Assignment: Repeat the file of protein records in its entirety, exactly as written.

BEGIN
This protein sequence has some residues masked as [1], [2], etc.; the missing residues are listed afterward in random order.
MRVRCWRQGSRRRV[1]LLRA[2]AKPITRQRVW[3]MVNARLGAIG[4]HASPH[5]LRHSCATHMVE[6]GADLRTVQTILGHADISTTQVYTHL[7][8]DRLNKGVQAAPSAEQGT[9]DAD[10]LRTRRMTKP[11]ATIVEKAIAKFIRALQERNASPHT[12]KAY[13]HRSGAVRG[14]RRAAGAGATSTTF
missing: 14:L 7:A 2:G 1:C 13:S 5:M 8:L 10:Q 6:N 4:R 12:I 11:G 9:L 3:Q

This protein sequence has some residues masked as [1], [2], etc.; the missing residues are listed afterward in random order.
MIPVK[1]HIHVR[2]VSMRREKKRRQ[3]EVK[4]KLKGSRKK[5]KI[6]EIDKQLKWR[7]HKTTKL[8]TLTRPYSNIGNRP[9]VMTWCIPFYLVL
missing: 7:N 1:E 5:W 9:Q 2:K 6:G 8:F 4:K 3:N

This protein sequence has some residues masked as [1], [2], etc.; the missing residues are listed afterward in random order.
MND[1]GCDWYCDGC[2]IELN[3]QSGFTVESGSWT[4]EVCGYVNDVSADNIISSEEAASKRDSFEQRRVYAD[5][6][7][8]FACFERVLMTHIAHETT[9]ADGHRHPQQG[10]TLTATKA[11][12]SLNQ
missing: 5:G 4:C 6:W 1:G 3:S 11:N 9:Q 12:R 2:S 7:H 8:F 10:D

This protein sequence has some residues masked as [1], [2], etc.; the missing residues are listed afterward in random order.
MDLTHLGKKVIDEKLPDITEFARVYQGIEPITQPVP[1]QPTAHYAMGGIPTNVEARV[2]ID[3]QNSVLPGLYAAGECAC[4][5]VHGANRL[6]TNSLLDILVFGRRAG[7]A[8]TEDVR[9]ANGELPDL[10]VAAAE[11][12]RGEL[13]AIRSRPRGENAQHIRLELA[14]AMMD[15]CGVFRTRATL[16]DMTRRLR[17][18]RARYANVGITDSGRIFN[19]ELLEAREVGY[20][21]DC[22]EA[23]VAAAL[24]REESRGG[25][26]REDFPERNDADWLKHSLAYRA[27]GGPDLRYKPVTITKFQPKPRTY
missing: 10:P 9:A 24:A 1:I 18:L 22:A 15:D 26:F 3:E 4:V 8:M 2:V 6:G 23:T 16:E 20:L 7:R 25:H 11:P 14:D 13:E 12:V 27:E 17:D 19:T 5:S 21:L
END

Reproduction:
This protein sequence has some residues masked as [1], [2], etc.; the missing residues are listed afterward in random order.
MRVRCWRQGSRRRV[1]LLRA[2]AKPITRQRVW[3]MVNARLGAIG[4]HASPH[5]LRHSCATHMVE[6]GADLRTVQTILGHADISTTQVYTHL[7][8]DRLNKGVQAAPSAEQGT[9]DAD[10]LRTRRMTKP[11]ATIVEKAIAKFIRALQERNASPHT[12]KAY[13]HRSGAVRG[14]RRAAGAGATSTTF
missing: 14:L 7:A 2:G 1:C 13:S 5:M 8:L 10:Q 6:N 4:R 12:I 11:G 9:L 3:Q

This protein sequence has some residues masked as [1], [2], etc.; the missing residues are listed afterward in random order.
MIPVK[1]HIHVR[2]VSMRREKKRRQ[3]EVK[4]KLKGSRKK[5]KI[6]EIDKQLKWR[7]HKTTKL[8]TLTRPYSNIGNRP[9]VMTWCIPFYLVL
missing: 7:N 1:E 5:W 9:Q 2:K 6:G 8:F 4:K 3:N

This protein sequence has some residues masked as [1], [2], etc.; the missing residues are listed afterward in random order.
MND[1]GCDWYCDGC[2]IELN[3]QSGFTVESGSWT[4]EVCGYVNDVSADNIISSEEAASKRDSFEQRRVYAD[5][6][7][8]FACFERVLMTHIAHETT[9]ADGHRHPQQG[10]TLTATKA[11][12]SLNQ
missing: 5:G 4:C 6:W 1:G 3:S 11:N 9:Q 12:R 2:S 7:H 8:F 10:D

This protein sequence has some residues masked as [1], [2], etc.; the missing residues are listed afterward in random order.
MDLTHLGKKVIDEKLPDITEFARVYQGIEPITQPVP[1]QPTAHYAMGGIPTNVEARV[2]ID[3]QNSVLPGLYAAGECAC[4][5]VHGANRL[6]TNSLLDILVFGRRAG[7]A[8]TEDVR[9]ANGELPDL[10]VAAAE[11][12]RGEL[13]AIRSRPRGENAQHIRLELA[14]AMMD[15]CGVFRTRATL[16]DMTRRLR[17][18]RARYANVGITDSGRIFN[19]ELLEAREVGY[20][21]DC[22]EA[23]VAAAL[24]REESRGG[25][26]REDFPERNDADWLKHSLAYRA[27]GGPDLRYKPVTITKFQPKPRTY
missing: 10:P 9:A 24:A 1:I 18:L 22:A 15:D 26:F 3:E 4:V 8:M 2:V 6:G 23:T 16:E 20:L 7:R 25:H 11:P 14:D 13:E 12:V 27:E 17:D 19:T 5:S 21:L